Early on into “And the Beast from the Sea,” the latest episode of Hannibal Season 3, there’s a shot from the perspective of the inside of Hannibal’s cell that is lit to make the holes in the separating shield at the front of his cell look like the phases of the moon. It’s a quick moment that stuck with me throughout the episode, one of the routine moments in Hannibal where the viewer is reminded just how visually attentive and expressive Bryan Fuller‘s series is, especially when compared with the glut of script-first programming that dominates television. And to be fair, “And the Beast from the Sea” was arguably one of the more story-centric episodes of the season, and maybe the series, thus far, moving the narrative forward with visceral plot turns, beginning with the Red Dragon’s plotting and attack on Molly (Nina Arianda) and Walter before moving onto Reba (Rutina Wesley) breaking up with Francis Dolarhyde (Richard Armitage) and Hannibal’s new living situation.
Unlike the last two episodes, which luxuriated in the tangled emotions and vulnerable relationships that these characters are either building or testing, the eleventh episode of Hannibal Season 3 moved purposefully through some major parts of the story, and is one of the finest examples of how not to let story bog down the creativity of imagery and editing. When Dolarhyde fails to kill Will’s family, it would have been easy enough to just present the character as brooding, only lashing out for a moment, to catch the eerie plainness of what such a scene would look like in real life. But rather than just insinuate the internal ferocity and lacerating conflict that’s going on inside Dolarhyde, the sequence risks absurdity and preposterousness to give us a bracing, frightening visualization of his battle with the Red Dragon, which could so easily be labeled silly through a cynical lens. The one thing this show has never been, however, is cynical or calcified in its grotesque subject matter, which it has always balanced with moments of stirring intimacy.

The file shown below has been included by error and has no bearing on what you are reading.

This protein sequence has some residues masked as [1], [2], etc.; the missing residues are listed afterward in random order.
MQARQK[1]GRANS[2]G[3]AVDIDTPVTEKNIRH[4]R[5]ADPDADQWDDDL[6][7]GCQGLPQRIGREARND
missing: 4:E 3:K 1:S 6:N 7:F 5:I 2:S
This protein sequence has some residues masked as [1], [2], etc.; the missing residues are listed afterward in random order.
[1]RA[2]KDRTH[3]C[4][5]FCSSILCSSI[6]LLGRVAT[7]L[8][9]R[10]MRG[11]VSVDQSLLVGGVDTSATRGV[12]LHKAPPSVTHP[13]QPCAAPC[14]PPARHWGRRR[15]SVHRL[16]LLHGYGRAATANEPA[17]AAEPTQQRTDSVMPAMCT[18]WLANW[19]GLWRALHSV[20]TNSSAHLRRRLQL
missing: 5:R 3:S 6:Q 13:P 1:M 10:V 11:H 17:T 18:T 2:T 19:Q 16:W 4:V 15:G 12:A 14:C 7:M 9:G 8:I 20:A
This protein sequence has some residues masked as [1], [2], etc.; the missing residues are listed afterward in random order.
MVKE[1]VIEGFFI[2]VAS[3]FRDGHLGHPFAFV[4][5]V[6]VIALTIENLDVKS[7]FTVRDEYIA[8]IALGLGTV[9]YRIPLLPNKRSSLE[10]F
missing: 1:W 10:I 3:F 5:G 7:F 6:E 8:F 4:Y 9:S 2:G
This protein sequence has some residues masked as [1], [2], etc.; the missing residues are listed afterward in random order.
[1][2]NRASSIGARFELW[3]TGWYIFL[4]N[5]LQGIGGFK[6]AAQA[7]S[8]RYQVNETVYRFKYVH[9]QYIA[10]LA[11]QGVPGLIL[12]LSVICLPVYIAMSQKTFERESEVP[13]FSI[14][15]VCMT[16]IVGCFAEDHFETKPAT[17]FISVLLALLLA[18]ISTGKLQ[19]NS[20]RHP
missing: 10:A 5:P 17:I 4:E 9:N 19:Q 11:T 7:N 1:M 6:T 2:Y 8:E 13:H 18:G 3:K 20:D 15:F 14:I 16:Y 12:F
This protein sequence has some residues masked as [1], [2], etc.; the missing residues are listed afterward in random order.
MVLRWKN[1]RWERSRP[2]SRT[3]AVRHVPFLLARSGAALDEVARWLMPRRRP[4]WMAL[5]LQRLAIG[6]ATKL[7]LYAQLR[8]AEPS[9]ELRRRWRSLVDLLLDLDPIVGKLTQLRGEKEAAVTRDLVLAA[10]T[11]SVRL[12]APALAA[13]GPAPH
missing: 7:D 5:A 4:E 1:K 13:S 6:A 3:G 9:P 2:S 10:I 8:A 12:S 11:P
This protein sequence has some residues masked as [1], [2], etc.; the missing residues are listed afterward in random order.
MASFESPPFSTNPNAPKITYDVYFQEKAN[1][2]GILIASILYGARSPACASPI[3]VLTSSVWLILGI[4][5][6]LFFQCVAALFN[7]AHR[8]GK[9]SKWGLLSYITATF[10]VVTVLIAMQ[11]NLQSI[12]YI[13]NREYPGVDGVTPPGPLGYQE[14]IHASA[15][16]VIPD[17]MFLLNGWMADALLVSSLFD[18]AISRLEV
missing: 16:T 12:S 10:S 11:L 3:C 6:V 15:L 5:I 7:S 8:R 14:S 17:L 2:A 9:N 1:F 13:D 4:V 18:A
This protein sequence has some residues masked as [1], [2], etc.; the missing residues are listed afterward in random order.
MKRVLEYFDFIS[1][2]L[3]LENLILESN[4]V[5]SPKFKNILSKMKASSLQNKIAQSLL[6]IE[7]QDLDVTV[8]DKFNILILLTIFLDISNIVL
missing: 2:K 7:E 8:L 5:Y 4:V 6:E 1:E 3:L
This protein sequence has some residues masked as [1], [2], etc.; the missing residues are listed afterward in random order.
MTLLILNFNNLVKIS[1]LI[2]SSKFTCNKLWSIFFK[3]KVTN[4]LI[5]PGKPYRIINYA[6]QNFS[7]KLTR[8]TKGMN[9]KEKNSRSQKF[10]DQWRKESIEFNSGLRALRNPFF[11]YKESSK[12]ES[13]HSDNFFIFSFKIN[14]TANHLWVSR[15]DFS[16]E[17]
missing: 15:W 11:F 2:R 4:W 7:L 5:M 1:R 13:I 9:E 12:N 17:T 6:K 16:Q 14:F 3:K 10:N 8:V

As stunning as Dolarhyde’s fight with the Red Dragon was, and that astonishingly effective home-invasion sequence when he goes after Will’s family, the more potent scenes were surprisingly anchored more to talk, thanks to a script penned solely by Fuller. Wesley and Armitage built such magnificent tension during their break-up in Reba’s dark room, clearly outlining the confusion and conflicting feelings in each character, but there was also a palpable vulnerability to the scene, which actually made Dolarhyde into an empathetic figure. Invoking such feelings is not an easy task considering Armitage’s character shot Molly and gunned down an innocent bystander a few scenes beforehand. Later on, however, the discussion between Molly and Will in her hospital room offered one of the most human and heartfelt exchanges perhaps in the show’s history, especially in that elegant “got mad there for a second” moment. In only a handful of scenes thus far, Arianda has given a full sense of what Will was attracted to in Molly, the simple care, forgiveness, and understanding that is the basis of her iron-clad persona, which has never tipped over into sentimentalism. Even as the Red Dragon’s tail slinks around and wraps around these characters, Hannibal remains a show about the want of becoming a progressive human, an elevated animal, and the inherent dangers and difficulties that underline such a deadly forge.
★★★★★ Excellent — Awards material